A bit OT but I can’t help myself…

My paternal Grandfather was a veteran of two years (16-18) on the Western front, and a mightily committed Christian. His battalion saw some of the worst of it, and was completely wiped out three times over which was pretty much par for the course. All of the friends he joined up with were killed.

He won the MM for gallantry under fire late in 1918 in one of the largest actions of the war. He didn’t suffer a scratch the whole time, and then according to his service records he picked up a dose of the clap from a working girl while celebrating his survival in Glasgow in 1919 just prior to returning to Australia. The irony of it all. :-)

He was always such a total straight arrow, so reading his records for the first time really made me reassess him as a man and a human being. He was a better and far, far braver man than me. He died when I was 15 and I miss him still. I wish I’d known him better.

Back OT…I’m surprised to hear about the non-warlike deaths on the roll. Like I said though, I really don’t want to die in a ditch over this (if you know what I mean) because I understand the feelings of those who had loved ones who were killed, but not in action.

And regardless of what I reckon, it sounds like it is what it is. I’ll pull my head in, because thinking about my Pop and his dead mates is making me cry.

#7
Eby9:26 pm, 06 Mar 13

dks00k said :

And its about time..

Will that extend to AFP officers or only members of the ADF?

The AFP have a memorial near the lake, which includes the names of the officers who have died.

#8
Pork Hunt9:33 pm, 06 Mar 13

LSWCHP said :

I don’t agree with this decision.

Others will no doubt think I’m a dick for saying that, and I understand why they might think that because this is an emotive issue. Just my $0.02, that’s all. Your $0.02 may buy you some different thoughts, and you’re welcome to them.

The experience of active service isn’t the experience of peace keeping, and this is the War Memorial Roll of Honour. Emphasis on the “War” bit. I’m an ex-infantryman, so I’m not completely blowing smoke out of my arse about this. Had I been KIA I’d have liked my name to have appeared on the AWM Roll of Honour along with all the men and women who experienced the same fate, including a few of my relatives in Big War Number One. If I was killed while peacekeeping, I’d like my name to have appeared on a Roll of Honour, just not the AWM one.

I don’t think you’re a dick however comma…
There’s a letter to the editor in todays CT that speaks of war being a means to a peace. If one is a peace keeper and thus prevents war then that is a good thing the writer argued.
Further, if you look at the reasons why peace keepers are in a particular place, there has almost always been a war or a warlike situation there and thus plenty of people who hate each other. Hate enough to shoot, bomb and mortar each other and thus putting peace keepers in the line of fire.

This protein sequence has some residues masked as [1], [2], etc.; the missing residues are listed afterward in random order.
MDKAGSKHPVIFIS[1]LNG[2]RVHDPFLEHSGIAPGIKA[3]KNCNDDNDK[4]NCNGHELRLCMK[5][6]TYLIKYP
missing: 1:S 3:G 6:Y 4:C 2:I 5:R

Peace keepers, often from many countries form a force, not always armed themselves in a hostile environment and do risk life and limb.
On the other side of the coin, I have Raafie mates who went to the Sinai with the MFO inthe ’80′s and had a ball. Drank piss in Cairo and Jerusalem without a care in the world.

#9
bigfeet9:56 pm, 06 Mar 13

LSWCHP said :

.Back OT…I’m surprised to hear about the non-warlike deaths on the roll. Like I said though, I really don’t want to die in a ditch over this (if you know what I mean) because I understand the feelings of those who had loved ones who were killed, but not in action.

And regardless of what I reckon, it sounds like it is what it is. I’ll pull my head in, because thinking about my Pop and his dead mates is making me cry.

I sat down and read my maternal Great Uncle’s diary again just the other day…he died of wounds in 1917 after being evacuated to the UK….because I am going to the UK in August and I would like to visit his grave.

I am just as proud of him as I am of my Uncle who was killed in a training accident over the Bass Strait in 1943 whilst he was learning to fly double engine bombers.

Both are honoured on the Roll of Honour… one killed as a result of enemy action overseas…one died from a training accident in Australia…

Like I said earlier…the parameters of operations since WWII have completely blurred…

I am very OK with this decision.

And lets not pretend that I didn’t start to cry as I typed this…..not only about those relatives I said didn’t come back…but those that I knew who did…and now have passed on.

#10
Thumper10:18 pm, 06 Mar 13

Good decisionGetting killed whilst serving OS with the ADF desrves serious recognition.

And an AASM or a an ASM doesn;t quite cut it if you’re dead.

#11
Spiral7:15 am, 07 Mar 13

War: A situation where you try to blend in with the surroundings and are allowed to shoot back at the enemy.

Peacekeeping: A situation where you try to be easily seen, bad guys on both sides may still shoot at you but you often aren’t allowed to shoot back.

It has been said that war is hell. Sometimes peacekeeping must be hell with added torture.